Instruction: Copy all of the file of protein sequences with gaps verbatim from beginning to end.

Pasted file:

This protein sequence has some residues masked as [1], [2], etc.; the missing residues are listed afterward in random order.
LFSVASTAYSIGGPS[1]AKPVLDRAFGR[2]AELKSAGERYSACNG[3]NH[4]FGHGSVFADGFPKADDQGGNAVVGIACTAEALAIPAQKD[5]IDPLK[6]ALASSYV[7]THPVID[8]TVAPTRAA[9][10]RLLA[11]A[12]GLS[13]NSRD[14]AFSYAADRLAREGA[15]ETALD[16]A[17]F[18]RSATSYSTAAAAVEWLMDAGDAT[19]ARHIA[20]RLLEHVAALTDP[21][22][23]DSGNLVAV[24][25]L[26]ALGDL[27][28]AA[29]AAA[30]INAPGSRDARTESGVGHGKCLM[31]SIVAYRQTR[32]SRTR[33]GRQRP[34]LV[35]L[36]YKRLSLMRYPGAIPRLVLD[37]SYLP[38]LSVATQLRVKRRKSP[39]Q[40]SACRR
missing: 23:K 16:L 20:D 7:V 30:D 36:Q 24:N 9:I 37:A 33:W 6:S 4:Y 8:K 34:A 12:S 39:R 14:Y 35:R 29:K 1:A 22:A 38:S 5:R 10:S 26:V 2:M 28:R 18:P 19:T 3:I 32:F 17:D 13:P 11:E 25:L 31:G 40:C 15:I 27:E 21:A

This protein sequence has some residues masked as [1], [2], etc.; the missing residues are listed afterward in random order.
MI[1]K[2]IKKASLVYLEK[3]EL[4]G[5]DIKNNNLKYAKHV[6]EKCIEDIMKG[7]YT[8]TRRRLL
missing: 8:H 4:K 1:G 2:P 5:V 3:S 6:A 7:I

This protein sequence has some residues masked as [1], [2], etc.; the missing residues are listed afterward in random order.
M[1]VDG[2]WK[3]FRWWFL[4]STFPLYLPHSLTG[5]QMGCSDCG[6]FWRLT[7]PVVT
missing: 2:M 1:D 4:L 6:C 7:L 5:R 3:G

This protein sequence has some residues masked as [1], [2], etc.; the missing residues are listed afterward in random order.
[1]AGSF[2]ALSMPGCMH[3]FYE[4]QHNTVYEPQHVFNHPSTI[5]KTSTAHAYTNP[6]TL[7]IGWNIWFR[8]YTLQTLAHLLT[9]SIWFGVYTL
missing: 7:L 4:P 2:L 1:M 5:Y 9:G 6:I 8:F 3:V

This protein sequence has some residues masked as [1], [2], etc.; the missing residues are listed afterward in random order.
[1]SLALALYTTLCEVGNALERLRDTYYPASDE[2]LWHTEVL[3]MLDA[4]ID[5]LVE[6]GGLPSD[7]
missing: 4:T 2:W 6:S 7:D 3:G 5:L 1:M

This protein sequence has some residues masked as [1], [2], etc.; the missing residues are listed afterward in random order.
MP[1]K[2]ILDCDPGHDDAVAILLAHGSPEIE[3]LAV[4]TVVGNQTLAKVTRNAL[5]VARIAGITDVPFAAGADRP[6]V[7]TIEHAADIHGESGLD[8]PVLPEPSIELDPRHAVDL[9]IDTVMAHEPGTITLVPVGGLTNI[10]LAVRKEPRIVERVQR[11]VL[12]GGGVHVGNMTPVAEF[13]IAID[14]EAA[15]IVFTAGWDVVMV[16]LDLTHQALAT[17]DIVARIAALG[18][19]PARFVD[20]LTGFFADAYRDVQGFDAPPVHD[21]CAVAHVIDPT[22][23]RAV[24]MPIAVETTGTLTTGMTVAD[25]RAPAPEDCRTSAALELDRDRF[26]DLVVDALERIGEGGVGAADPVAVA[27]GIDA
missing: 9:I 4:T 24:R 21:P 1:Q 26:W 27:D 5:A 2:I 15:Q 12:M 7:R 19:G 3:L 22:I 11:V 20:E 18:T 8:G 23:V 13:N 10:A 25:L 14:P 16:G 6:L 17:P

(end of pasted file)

This protein sequence has some residues masked as [1], [2], etc.; the missing residues are listed afterward in random order.
LFSVASTAYSIGGPS[1]AKPVLDRAFGR[2]AELKSAGERYSACNG[3]NH[4]FGHGSVFADGFPKADDQGGNAVVGIACTAEALAIPAQKD[5]IDPLK[6]ALASSYV[7]THPVID[8]TVAPTRAA[9][10]RLLA[11]A[12]GLS[13]NSRD[14]AFSYAADRLAREGA[15]ETALD[16]A[17]F[18]RSATSYSTAAAAVEWLMDAGDAT[19]ARHIA[20]RLLEHVAALTDP[21][22][23]DSGNLVAV[24][25]L[26]ALGDL[27][28]AA[29]AAA[30]INAPGSRDARTESGVGHGKCLM[31]SIVAYRQTR[32]SRTR[33]GRQRP[34]LV[35]L[36]YKRLSLMRYPGAIPRLVLD[37]SYLP[38]LSVATQLRVKRRKSP[39]Q[40]SACRR
missing: 23:K 16:L 20:D 7:V 30:D 36:Q 24:N 9:I 37:A 33:W 6:S 4:Y 8:K 34:A 12:S 39:R 14:Y 35:R 29:K 1:A 22:A 38:S 5:R 10:S 26:V 2:M 28:R 18:P 19:T 3:I 32:F 17:D 13:P 11:E 25:L 31:G 40:C 15:I 27:E 21:A

This protein sequence has some residues masked as [1], [2], etc.; the missing residues are listed afterward in random order.
MI[1]K[2]IKKASLVYLEK[3]EL[4]G[5]DIKNNNLKYAKHV[6]EKCIEDIMKG[7]YT[8]TRRRLL
missing: 8:H 4:K 1:G 2:P 5:V 3:S 6:A 7:I

This protein sequence has some residues masked as [1], [2], etc.; the missing residues are listed afterward in random order.
M[1]VDG[2]WK[3]FRWWFL[4]STFPLYLPHSLTG[5]QMGCSDCG[6]FWRLT[7]PVVT
missing: 2:M 1:D 4:L 6:C 7:L 5:R 3:G

This protein sequence has some residues masked as [1], [2], etc.; the missing residues are listed afterward in random order.
[1]AGSF[2]ALSMPGCMH[3]FYE[4]QHNTVYEPQHVFNHPSTI[5]KTSTAHAYTNP[6]TL[7]IGWNIWFR[8]YTLQTLAHLLT[9]SIWFGVYTL
missing: 7:L 4:P 2:L 1:M 5:Y 9:G 6:I 8:F 3:V

This protein sequence has some residues masked as [1], [2], etc.; the missing residues are listed afterward in random order.
[1]SLALALYTTLCEVGNALERLRDTYYPASDE[2]LWHTEVL[3]MLDA[4]ID[5]LVE[6]GGLPSD[7]
missing: 4:T 2:W 6:S 7:D 3:G 5:L 1:M

This protein sequence has some residues masked as [1], [2], etc.; the missing residues are listed afterward in random order.
MP[1]K[2]ILDCDPGHDDAVAILLAHGSPEIE[3]LAV[4]TVVGNQTLAKVTRNAL[5]VARIAGITDVPFAAGADRP[6]V[7]TIEHAADIHGESGLD[8]PVLPEPSIELDPRHAVDL[9]IDTVMAHEPGTITLVPVGGLTNI[10]LAVRKEPRIVERVQR[11]VL[12]GGGVHVGNMTPVAEF[13]IAID[14]EAA[15]IVFTAGWDVVMV[16]LDLTHQALAT[17]DIVARIAALG[18][19]PARFVD[20]LTGFFADAYRDVQGFDAPPVHD[21]CAVAHVIDPT[22][23]RAV[24]MPIAVETTGTLTTGMTVAD[25]RAPAPEDCRTSAALELDRDRF[26]DLVVDALERIGEGGVGAADPVAVA[27]GIDA
missing: 9:I 4:T 24:R 21:P 1:Q 26:W 27:D 5:A 2:I 15:Q 12:M 7:R 19:G 3:L 22:I 11:V 20:E 18:T 8:G 23:V 13:N 10:A 25:L 14:P 16:G 6:L 17:P